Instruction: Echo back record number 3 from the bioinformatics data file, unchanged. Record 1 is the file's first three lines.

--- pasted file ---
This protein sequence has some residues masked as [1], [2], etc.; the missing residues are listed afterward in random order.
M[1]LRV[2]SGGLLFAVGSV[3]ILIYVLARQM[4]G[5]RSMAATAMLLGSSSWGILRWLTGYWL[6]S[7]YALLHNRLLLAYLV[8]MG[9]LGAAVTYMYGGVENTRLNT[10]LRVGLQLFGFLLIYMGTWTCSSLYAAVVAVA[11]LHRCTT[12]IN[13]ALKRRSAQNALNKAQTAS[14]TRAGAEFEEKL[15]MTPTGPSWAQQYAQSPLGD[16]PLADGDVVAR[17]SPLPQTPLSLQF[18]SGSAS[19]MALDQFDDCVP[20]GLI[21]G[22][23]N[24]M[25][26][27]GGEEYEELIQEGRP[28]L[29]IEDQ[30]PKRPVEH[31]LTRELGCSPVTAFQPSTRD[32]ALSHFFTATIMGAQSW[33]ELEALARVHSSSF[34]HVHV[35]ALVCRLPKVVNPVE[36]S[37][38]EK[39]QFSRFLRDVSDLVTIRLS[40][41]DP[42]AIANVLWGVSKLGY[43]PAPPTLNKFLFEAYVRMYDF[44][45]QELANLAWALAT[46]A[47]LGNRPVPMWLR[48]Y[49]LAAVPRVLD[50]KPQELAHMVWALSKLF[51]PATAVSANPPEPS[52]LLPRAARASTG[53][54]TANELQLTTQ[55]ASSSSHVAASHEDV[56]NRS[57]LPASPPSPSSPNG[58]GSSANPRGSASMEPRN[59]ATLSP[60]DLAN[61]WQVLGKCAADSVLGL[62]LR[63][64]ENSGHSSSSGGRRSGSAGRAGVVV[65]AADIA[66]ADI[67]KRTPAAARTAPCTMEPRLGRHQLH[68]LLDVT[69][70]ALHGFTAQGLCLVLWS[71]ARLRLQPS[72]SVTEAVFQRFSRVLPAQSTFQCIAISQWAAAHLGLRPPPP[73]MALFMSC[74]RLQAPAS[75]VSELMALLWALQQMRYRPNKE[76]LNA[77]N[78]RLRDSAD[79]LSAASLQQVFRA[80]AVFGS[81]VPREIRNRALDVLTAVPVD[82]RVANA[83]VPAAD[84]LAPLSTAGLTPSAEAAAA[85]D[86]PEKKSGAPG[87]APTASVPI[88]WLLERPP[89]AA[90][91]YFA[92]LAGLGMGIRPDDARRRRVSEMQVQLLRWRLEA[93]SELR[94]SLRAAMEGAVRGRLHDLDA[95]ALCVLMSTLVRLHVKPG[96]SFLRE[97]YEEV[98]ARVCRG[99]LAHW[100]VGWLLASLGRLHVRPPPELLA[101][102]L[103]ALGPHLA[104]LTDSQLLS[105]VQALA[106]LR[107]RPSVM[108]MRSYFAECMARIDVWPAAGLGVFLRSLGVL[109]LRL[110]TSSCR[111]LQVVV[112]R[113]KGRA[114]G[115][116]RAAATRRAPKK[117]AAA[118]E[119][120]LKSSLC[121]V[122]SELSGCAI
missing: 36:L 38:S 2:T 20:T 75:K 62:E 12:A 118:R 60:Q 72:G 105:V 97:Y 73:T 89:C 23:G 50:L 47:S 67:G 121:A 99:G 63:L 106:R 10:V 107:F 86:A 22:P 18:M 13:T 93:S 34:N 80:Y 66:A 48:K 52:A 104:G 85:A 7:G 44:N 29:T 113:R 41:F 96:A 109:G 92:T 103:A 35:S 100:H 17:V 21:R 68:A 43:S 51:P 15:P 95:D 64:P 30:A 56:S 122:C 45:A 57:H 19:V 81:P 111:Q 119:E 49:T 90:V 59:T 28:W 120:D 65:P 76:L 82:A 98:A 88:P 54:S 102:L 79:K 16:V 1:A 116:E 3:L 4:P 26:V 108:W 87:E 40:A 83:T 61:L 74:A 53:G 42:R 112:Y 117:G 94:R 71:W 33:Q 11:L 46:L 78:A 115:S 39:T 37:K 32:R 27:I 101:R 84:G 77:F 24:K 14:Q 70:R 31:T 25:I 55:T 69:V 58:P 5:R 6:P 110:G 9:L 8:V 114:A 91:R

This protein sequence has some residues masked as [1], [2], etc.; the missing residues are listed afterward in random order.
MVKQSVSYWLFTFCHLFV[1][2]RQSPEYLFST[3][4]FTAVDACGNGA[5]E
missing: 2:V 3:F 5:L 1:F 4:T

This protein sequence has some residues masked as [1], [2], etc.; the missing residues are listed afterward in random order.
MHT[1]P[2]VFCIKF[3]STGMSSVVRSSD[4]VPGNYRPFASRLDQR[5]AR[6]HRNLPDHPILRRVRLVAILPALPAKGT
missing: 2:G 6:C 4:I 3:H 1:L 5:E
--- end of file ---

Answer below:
This protein sequence has some residues masked as [1], [2], etc.; the missing residues are listed afterward in random order.
MHT[1]P[2]VFCIKF[3]STGMSSVVRSSD[4]VPGNYRPFASRLDQR[5]AR[6]HRNLPDHPILRRVRLVAILPALPAKGT
missing: 2:G 6:C 4:I 3:H 1:L 5:E